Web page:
Ethiopia receives a thousand refugees a day as situation worsens in South Sudan

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More than 32,000 South Sudanese have sought refuge in the Gambella region of Ethiopia since the beginning of September, and an average of 1,000 more join them every day. The Danish Refugee Council (DRC) is mobilizing all available resources to assist them and has constructed emergency shelters for 1,200 households in the last weeks, with an additional 200 emergency shelters being finalized in the two days. Furthermore, DRC provides assistance to persons with disabilities and special needs upon arrival to Tierkidi camp, one of the largest camps in the region.

Conflict and food scarcity in eastern South Sudan, where renewed fighting has forcibly displaced thousands and cut off large parts of the population from their livelihoods, has blocked agricultural production and food deliveries in the country. Earlier in September, the United Nations warned that South Sudan has reached unprecedented levels of hunger.

“The situation across the border is extremely serious with a combination of recent fighting and hunger. We and other agencies are mobilizing as rapidly as possible to provide shelter and assistance to the refugees crossing the border and especially focusing on vulnerable persons with disabilities or special needs,” says James Curtis, DRC’s Country Director in Ethiopia.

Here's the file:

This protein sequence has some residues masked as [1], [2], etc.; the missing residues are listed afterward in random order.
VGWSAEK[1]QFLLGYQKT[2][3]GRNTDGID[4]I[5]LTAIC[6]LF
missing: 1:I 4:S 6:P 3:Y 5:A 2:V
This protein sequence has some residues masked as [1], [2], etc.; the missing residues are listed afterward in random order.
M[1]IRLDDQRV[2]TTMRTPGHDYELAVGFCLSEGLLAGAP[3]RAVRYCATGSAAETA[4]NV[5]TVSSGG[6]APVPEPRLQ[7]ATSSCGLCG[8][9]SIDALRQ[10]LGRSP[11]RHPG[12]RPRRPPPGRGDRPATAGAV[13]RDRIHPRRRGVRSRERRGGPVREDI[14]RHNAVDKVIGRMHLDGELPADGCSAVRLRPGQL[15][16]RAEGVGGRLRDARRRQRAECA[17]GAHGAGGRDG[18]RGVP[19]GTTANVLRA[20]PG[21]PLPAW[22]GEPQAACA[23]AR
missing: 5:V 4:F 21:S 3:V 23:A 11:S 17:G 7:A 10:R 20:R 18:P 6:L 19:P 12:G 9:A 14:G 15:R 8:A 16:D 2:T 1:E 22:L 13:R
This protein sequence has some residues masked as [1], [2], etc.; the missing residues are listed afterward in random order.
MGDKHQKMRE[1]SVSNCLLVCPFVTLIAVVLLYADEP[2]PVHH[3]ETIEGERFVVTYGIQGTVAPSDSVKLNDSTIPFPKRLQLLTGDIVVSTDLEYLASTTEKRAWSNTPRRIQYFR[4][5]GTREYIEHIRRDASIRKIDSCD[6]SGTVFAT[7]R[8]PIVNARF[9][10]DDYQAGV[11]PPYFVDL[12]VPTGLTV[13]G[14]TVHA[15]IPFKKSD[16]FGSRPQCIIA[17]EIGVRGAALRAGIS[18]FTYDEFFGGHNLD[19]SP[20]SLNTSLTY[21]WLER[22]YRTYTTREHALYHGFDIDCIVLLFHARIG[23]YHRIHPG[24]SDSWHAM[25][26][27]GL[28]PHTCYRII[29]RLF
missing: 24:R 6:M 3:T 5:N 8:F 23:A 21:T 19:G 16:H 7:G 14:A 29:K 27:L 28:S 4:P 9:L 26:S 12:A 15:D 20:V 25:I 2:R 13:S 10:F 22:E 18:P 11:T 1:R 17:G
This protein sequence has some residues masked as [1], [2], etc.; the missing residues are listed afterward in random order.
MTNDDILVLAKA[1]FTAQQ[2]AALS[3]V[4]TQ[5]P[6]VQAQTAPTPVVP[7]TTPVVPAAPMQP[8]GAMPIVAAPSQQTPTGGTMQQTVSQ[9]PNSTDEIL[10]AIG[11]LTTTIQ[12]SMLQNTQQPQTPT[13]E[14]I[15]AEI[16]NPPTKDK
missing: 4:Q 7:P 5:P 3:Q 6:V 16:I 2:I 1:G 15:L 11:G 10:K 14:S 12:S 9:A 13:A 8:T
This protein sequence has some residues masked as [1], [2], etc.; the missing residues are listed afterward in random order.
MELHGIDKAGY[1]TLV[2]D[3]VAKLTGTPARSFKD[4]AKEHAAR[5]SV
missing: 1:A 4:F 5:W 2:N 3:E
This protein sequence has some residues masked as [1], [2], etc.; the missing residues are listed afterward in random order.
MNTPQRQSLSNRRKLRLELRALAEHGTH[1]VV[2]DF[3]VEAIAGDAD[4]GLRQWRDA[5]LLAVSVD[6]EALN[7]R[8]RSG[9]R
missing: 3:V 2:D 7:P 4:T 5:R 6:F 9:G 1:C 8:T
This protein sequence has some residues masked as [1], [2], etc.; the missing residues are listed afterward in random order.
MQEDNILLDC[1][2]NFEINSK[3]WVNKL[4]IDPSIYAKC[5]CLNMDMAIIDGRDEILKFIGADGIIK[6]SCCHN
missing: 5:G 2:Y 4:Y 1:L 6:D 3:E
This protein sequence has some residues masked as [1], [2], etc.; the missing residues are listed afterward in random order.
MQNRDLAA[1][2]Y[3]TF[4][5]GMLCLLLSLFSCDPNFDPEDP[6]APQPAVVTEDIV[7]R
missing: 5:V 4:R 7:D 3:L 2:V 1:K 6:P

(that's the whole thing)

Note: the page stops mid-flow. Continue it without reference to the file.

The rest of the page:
The more than 32,000 new arrivals join 286,000 South Sudanese refugees who for the most part have been living in refugee camps in Gambella since civil war broke out in South Sudan in December 2013. 65% of the arrivals are under the age of 18 and one out of twelve new refugees are children who have been separated from their parents or arrive unaccompanied at the reception centre in Pagak, on the border between South Sudan and Ethiopia.

“The current influx adds to an already large population of refugees and we are receiving a high number of unaccompanied minors – which increases the urgency for a rapid response,” says James Curtis.

Here, the United Nations, the Ethiopian refugee agency ARRA and humanitarian NGOs endeavour to accommodate, register and relocate the new arrivals to the existing camps in Gambella as quickly as possible, to avoid congestion and to be able to provide essential services. The agencies present have in coordination reoriented their activities to respond rapidly to urgent needs in protection, shelter, food assistance, health services, and water and sanitation, both in Pagak and in the refugee camps.

“DRC remains closely engaged with actors on the ground to be prepared to scale up the efforts, if the number of new South Sudanese refugees continues to grow unabated in the coming weeks,” says James Curtis.

DRC has been operating in Ethiopia since 2009, supporting various refugee populations and host communities and has also working on mixed migration issues in the country. DRC has a country programme office in Addis Ababa and four operational offices in the Gambella, Tigray, and Somali regions.

©Alleastafrica and Relief wep

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